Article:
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Special Issue "Designer Biopolymers: Self-Assembling Proteins and Nucleic Acids 2020"

A special issue of International Journal of Molecular Sciences (ISSN 1422-0067). This special issue belongs to the section "Molecular Biophysics".

Deadline for manuscript submissions: 28 February 2021.

Special Issue Editors

Prof. Dr. Ayae Sugawara-Narutaki
Website
Guest Editor
Department of Materials Chemistry, Graduate School of Engineering, Nagoya University, Furo-cho, Chikusa-ku, Nagoya 464-8603, Japan
Special Issues and Collections in MDPI journals
Dr. Yukiko Kamiya
Website
Guest Editor
Department of Biomolecular Engineering, Graduate School of Engineering, Nagoya University, Furo-cho, Chikusa-ku, Nagoya 464-8603, Japan
Special Issues and Collections in MDPI journals

Special Issue Information

Dear Colleagues,

Nature has evolved sequence-controlled polymers like DNA and proteins over its long history. The recent rapid progress of synthetic chemistry, DNA recombinant technology, and computational science, as well as the elucidation of molecular mechanisms in biological processes, drive us to design ingenious polymers that are inspired by naturally occurring polymers but surpass them in specialized functions. The term “designer biopolymers” refers to polymers consisting of biological building units such as nucleotides, amino acids, and monosaccharides in a sequence-controlled manner. They may contain non-canonical nucleotides/amino acids/monosaccharides, or they may be conjugated to synthetic polymers to acquire specific functions in vitro and in vivo.

This Special Issue particularly focuses on the self-assembling aspect of designer biopolymers. Self-assembly is one common feature in biopolymers to realize their dynamic biological activities, and is strictly controlled by the sequence of biopolymers. In a broad sense, the self-assembly of biopolymers includes double-helix formation of DNA, protein folding, and higher-order protein assembly (e.g., viral capsids). Designer biopolymers are now going beyond what nature evolved: researchers have generated DNA origami, protein cages, peptide nanofibers, and gels. The aim of this Special Issue is to assemble the latest interdisciplinary work on self-assembling designer biopolymers to exchange ideas and encourage new lines of research.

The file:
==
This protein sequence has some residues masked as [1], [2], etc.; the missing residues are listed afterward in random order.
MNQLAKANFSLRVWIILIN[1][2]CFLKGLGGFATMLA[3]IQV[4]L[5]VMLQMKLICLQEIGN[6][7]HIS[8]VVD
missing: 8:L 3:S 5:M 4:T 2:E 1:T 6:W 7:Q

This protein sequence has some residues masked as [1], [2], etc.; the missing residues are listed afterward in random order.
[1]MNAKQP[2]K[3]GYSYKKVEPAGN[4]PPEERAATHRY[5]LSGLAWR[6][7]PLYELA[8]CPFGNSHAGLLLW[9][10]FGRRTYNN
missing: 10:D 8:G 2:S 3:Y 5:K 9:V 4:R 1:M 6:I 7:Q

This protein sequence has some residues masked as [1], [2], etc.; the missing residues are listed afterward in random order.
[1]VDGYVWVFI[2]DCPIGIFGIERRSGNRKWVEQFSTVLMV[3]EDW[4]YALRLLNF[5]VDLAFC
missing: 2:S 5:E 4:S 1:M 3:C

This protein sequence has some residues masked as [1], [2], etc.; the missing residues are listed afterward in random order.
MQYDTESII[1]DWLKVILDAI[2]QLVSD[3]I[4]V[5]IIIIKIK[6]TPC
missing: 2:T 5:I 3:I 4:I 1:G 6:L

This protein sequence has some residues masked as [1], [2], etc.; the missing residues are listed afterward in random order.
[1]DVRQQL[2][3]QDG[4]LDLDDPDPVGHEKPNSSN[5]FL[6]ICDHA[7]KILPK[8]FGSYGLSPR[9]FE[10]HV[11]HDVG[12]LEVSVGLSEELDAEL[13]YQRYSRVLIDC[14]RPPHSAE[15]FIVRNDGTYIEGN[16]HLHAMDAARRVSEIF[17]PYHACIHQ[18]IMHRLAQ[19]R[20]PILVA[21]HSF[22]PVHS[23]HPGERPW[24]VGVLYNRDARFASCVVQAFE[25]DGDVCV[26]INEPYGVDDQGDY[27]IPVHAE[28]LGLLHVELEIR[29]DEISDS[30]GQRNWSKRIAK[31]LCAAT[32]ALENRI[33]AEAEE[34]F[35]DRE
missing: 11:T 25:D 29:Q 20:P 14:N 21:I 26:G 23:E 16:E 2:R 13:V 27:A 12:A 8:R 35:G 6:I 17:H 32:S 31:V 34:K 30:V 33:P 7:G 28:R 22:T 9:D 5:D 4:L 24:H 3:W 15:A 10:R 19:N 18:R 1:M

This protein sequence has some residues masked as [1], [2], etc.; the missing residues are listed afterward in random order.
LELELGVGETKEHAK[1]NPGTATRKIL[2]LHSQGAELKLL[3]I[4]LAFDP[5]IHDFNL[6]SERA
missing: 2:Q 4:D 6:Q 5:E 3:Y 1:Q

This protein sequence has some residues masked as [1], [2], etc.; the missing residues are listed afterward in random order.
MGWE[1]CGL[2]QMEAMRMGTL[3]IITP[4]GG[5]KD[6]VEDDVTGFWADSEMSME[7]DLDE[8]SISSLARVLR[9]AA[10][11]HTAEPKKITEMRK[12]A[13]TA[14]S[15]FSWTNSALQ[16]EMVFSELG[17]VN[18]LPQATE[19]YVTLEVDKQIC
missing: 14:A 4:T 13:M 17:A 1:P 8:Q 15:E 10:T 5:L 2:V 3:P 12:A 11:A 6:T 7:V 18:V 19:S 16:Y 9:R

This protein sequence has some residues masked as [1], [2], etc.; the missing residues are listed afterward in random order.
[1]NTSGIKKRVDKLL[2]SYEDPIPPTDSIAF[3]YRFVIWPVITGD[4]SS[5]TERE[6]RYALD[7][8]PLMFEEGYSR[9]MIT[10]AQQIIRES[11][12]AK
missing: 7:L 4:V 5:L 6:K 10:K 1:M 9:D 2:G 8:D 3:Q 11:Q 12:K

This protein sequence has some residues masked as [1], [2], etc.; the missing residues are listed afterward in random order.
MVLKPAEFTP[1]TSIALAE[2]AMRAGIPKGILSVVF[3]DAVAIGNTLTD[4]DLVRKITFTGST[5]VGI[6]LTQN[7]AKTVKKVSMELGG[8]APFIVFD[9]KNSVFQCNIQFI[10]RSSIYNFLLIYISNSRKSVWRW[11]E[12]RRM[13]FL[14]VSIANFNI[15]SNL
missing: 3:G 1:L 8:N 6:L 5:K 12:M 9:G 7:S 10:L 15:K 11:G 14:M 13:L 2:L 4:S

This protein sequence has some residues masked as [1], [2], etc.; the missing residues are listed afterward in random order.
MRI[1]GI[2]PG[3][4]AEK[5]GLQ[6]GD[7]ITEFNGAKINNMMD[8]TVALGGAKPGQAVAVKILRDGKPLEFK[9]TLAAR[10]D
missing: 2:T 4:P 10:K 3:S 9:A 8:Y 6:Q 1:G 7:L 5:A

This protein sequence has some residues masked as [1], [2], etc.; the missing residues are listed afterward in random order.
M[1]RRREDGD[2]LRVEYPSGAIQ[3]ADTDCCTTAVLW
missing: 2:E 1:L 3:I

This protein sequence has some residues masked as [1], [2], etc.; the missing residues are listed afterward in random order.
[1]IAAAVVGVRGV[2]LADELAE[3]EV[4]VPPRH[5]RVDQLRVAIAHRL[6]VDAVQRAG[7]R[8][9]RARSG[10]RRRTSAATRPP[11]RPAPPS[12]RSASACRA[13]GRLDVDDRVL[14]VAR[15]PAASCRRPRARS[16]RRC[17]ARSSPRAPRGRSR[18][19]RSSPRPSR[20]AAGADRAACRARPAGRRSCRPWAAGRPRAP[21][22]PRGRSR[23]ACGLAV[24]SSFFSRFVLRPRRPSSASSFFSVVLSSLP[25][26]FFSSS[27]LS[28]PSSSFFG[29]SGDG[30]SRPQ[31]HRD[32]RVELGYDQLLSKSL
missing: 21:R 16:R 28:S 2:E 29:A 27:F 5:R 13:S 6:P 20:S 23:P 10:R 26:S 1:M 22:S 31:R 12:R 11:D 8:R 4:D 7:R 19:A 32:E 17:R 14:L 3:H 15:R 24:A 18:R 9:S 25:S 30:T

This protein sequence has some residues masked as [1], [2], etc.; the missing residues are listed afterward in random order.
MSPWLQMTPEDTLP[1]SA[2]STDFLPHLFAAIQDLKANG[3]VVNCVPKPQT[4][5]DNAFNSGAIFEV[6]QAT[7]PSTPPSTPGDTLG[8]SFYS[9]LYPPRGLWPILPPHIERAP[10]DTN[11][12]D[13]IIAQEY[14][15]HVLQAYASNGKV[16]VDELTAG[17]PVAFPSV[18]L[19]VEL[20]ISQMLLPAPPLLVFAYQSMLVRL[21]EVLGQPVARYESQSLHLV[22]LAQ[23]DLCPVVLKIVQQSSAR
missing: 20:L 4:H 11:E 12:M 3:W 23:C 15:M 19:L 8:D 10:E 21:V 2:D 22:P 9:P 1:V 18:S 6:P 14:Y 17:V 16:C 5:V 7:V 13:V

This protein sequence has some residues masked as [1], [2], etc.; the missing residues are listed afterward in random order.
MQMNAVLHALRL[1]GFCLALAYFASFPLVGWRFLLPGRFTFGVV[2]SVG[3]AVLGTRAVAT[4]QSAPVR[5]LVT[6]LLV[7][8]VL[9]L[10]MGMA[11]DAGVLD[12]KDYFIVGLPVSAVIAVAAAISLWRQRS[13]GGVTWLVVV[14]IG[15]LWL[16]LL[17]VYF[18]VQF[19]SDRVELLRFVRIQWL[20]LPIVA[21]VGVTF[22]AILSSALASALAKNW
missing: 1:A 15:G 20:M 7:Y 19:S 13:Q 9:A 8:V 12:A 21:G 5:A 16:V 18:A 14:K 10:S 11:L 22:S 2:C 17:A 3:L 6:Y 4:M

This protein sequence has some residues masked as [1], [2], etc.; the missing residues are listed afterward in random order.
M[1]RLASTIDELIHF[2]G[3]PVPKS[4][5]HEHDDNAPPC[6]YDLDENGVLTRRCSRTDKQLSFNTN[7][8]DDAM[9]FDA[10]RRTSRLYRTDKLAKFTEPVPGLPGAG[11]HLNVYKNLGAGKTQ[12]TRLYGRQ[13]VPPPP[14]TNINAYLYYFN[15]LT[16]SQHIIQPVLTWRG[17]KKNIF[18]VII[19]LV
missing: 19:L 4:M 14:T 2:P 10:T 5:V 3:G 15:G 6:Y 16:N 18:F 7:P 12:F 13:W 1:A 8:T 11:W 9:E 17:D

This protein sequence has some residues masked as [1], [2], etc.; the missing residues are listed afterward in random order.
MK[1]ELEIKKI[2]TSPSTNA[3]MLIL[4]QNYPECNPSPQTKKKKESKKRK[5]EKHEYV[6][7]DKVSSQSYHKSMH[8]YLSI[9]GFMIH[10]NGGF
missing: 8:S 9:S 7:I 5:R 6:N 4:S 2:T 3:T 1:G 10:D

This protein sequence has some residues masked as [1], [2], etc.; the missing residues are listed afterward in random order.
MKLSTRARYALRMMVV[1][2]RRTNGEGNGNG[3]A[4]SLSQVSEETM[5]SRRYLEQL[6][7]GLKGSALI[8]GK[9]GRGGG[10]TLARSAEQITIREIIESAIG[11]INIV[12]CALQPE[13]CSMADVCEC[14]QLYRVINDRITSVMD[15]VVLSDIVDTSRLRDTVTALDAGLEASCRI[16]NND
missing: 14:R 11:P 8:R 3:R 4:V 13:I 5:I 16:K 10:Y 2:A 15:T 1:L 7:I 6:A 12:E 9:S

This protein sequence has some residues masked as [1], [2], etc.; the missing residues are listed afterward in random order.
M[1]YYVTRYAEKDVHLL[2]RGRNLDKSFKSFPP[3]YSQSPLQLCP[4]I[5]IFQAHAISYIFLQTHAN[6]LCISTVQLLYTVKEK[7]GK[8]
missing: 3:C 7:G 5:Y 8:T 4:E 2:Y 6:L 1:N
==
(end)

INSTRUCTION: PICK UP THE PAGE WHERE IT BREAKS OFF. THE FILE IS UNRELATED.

Prof. Dr. Ayae Sugawara-Narutaki
Prof. Dr. Yukiko Kamiya
Guest Editors

Manuscript Submission Information

Manuscripts should be submitted online at www.mdpi.com by registering and logging in to this website. Once you are registered, click here to go to the submission form. Manuscripts can be submitted until the deadline. All papers will be peer-reviewed. Accepted papers will be published continuously in the journal (as soon as accepted) and will be listed together on the special issue website. Research articles, review articles as well as short communications are invited. For planned papers, a title and short abstract (about 100 words) can be sent to the Editorial Office for announcement on this website.

Submitted manuscripts should not have been published previously, nor be under consideration for publication elsewhere (except conference proceedings papers). All manuscripts are thoroughly refereed through a single-blind peer-review process. A guide for authors and other relevant information for submission of manuscripts is available on the Instructions for Authors page. International Journal of Molecular Sciences is an international peer-reviewed open access semimonthly journal published by MDPI.

Please visit the Instructions for Authors page before submitting a manuscript. There is an Article Processing Charge (APC) for publication in this open access journal. For details about the APC please see here. Submitted papers should be well formatted and use good English. Authors may use MDPI's English editing service prior to publication or during author revisions.

Keywords

  • de novo protein design
  • Artificial nucleic acids/peptides
  • Self-assembling peptides/proteins
  • DNA nanotechnology
  • Nanofibers and gels of nucleic acids/proteins/peptides
  • Stimuli-responsive designer biopolymers
  • Tissue engineering scaffolding

Related Special Issue

Published Papers (8 papers)